Herc How-To: assemble a chain sling
Chain is often used to tie down loads, for lifting applications and to tow loads – however, the rigging industry’s safety standards have developed in recent years, and chain used for lifting must meet certain specifications. Read on for our tips on how to assemble a chain sling.
Chain slings are among some of the most popular options for to lift a load – they’re often used to lift spreader beams, for example. Chain slings are durable, ductile, can resist high temperatures, rips & tears and in certain applications, are adjustable – but how do you determine the best chain sling for your project needs?
Herc How-To: two kinds of chain assembly
Two types of chain slings are used to for rigging and lifting applications – mechanical assembly and welded assembly. Chain slings are made with a minimum safety or design factor of 4:1.
The most common chain slings used in rigging and lifting are mechanically assembled since they’re quick to produce and it can be done with basic tools. Chain slings are made by a variety of manufacturers and in many different configurations.
Herc How-To: mechanically assembled chain sling hardware
Construct a basic mechanically assembled chain sling with this hardware:
- Master Link
- Mechanical Jointing Device
- Shortening Clutch (if required)
- Hook (other fitting as required)
Herc How-To: welded assembly
Welded slings are less commonly used. They take more time to manufacture, since once they’re made they undergo a heat treatment so they’re safe to use in a lifting application. This takes days, versus the minutes it takes to together a mechanically assembled chain sling.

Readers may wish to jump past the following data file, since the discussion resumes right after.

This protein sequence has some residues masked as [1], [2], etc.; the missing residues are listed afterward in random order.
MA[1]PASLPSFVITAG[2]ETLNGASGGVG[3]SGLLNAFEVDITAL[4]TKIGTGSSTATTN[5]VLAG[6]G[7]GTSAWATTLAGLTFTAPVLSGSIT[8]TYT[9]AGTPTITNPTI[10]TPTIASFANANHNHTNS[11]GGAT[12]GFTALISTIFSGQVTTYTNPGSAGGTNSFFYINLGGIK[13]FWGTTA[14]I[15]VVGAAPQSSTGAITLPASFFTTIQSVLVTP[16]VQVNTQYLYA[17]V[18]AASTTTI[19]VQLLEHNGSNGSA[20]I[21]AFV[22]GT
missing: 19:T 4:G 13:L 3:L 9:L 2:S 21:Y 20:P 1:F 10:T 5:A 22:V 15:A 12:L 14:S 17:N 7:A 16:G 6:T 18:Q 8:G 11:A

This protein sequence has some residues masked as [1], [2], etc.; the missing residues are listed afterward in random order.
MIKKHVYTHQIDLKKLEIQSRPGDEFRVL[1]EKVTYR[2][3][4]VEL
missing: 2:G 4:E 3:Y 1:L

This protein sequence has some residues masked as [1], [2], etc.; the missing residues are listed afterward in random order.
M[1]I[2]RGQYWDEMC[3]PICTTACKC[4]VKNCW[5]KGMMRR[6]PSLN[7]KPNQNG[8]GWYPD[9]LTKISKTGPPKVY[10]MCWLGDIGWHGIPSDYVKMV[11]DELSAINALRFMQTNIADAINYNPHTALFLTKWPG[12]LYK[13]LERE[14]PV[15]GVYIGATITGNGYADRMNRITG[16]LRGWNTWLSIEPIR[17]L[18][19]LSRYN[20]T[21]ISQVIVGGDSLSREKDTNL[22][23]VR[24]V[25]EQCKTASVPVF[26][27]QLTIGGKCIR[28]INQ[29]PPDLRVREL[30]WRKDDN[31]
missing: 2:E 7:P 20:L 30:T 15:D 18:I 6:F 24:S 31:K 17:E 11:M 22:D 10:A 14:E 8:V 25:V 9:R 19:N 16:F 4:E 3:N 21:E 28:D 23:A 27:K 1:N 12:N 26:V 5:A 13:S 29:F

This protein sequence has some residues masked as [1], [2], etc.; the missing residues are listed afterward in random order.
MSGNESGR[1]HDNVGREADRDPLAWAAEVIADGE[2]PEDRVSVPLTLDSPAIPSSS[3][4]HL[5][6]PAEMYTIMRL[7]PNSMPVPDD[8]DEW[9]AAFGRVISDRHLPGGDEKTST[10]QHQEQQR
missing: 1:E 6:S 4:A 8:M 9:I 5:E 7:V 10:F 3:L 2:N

Construct a welded assembly chain sling with this hardware:
- Master Link
- Welded Intermediate Link
- Welded Connecting Link
- Hook (other fittings if required) ** not pictured
Herc How-To: assemble a chain sling with correct chain grades
The marking grade for chains is recognized by numbers which are found on the chain link. Chain grades for chain sling assembly start at Grade 80 – Grade 80, 100 and 120 are used for lifting applications. However, do not use chain grade marks to determine overhead lifting applications. Do not use grade 30, 40 or 70 chains for overhead lifting.
These grades are used for lifting as they’re ductile and can cope with “shock-loading” that can happen while rigging.
Herc How-To: find the right assembly for you
Follow these steps to assemble the best chain sling for your lifting needs.
- Determine the weight of the load to lift, it’s working load limit and any angles that will affect the lift – read our blog on how to calculate load weight for detailed steps.
- Head to the dimension/specification chart provided by the chain sling’s manufacturer. Find the chain sling configuration* that will suit your load and lift.
- Head to the assembly chart found in the catalogue or website of your respective distributer. Find the Working Load Limit (WLL) to lift at the top of the chart. Find the column that represents size/length, which will be donated in centimetres, inches or millimetres. Be sure to size up. Example: if your load’s WLL is 3,000lbs the chart may give you two options – a WLL of 2,650 and 4,500. Choose the chain length that corresponds with the WLL of 4,500lbs – it’s better to have too much capacity than not enough.